The story starts here, in the drug-infested, gang-ravaged projects of New York’s South Bronx, a place where bullets fly and dreams evaporate in near synchronous rhythm, a concert of violence that engulfs even the heartiest of souls and swallows them whole. It begins with a boy, painfully shy and wispy small, playing on the mean streets of the Patterson housing projects, gleefully dribbling a basketball, impervious to the dangers lurking on every corner. He is unable to explain his connection to that rubber orb, and only years later, after his hall-of-fame legacy has been cemented, can he give pause and appreciate it for its true value – a life raft in a sea of temptation, a vehicle that delivers him from the clutches of abject poverty. He shoots at the basket in the driving rain, too small to reach the rusting rim, too young to comprehend the vile graffiti sprayed onto the wall just beyond. He sprints under the noonday sun, dribbling hard and fast, his shoes barely touching the pavement, sweat racing down a face so boyish it takes decades for time to catch up. How many children, just like him, hear the drumbeat of the drug-pushers and succumb? How many of them grow old trying to escape? How many more sit in prison, a murder rap on their résumés, contemplating what might have been?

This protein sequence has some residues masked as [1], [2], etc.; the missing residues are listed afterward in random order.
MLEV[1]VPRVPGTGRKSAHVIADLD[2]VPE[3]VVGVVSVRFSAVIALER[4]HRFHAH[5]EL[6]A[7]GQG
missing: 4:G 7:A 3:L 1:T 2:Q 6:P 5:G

Archibald on teammate Scott Wedman:
Scott was a really good player. Those first couple of years he was kind of in the shadows in Kansas City, because he was a young guy just getting started and he wasn’t one of the focal points of the offense. But as time went on he became one of the team’s stars, and one of the better players in the league. He could shoot the lights out. Nobody in the league shot it any better. He was a role player when he went to Boston, which was a big change for him, but he really wanted to win a championship. He knew that he’d never take Larry Bird’s spot, and that his job would be to come off the bench and provide a spark on offense. That’s exactly what he did, and the Celtics won two championships with him on the roster.
Archibald on that classic comeback against the 76ers in the 1981 Eastern Conference Finals:
Nobody was giving up. There was no quit on that team. Philly was the team to beat, they had the big lead in the series, and we just kept playing as hard as we could. Larry told us to take one game at time, and we were able to focus on that. All of the games were very close, and very intense. Those last three games all went down to the wire, and they reminded me of the great Red Sox-Yankees series, with the Red Sox coming back from a 3-0 deficit to win. People may forget this, but our best battles back then were against the 76ers. They had Doc [Julius Erving], Andrew Toney, Bobby Jones, Caldwell Jones, Darryl Dawkins, Doug Collins, Steve Mix, Lionel Hollins, and Maurice Cheeks. Philly was loaded. We had to beat them just to get to the Finals and face the Houston Rockets. It was a great series, probably the best I’ve ever been involved in.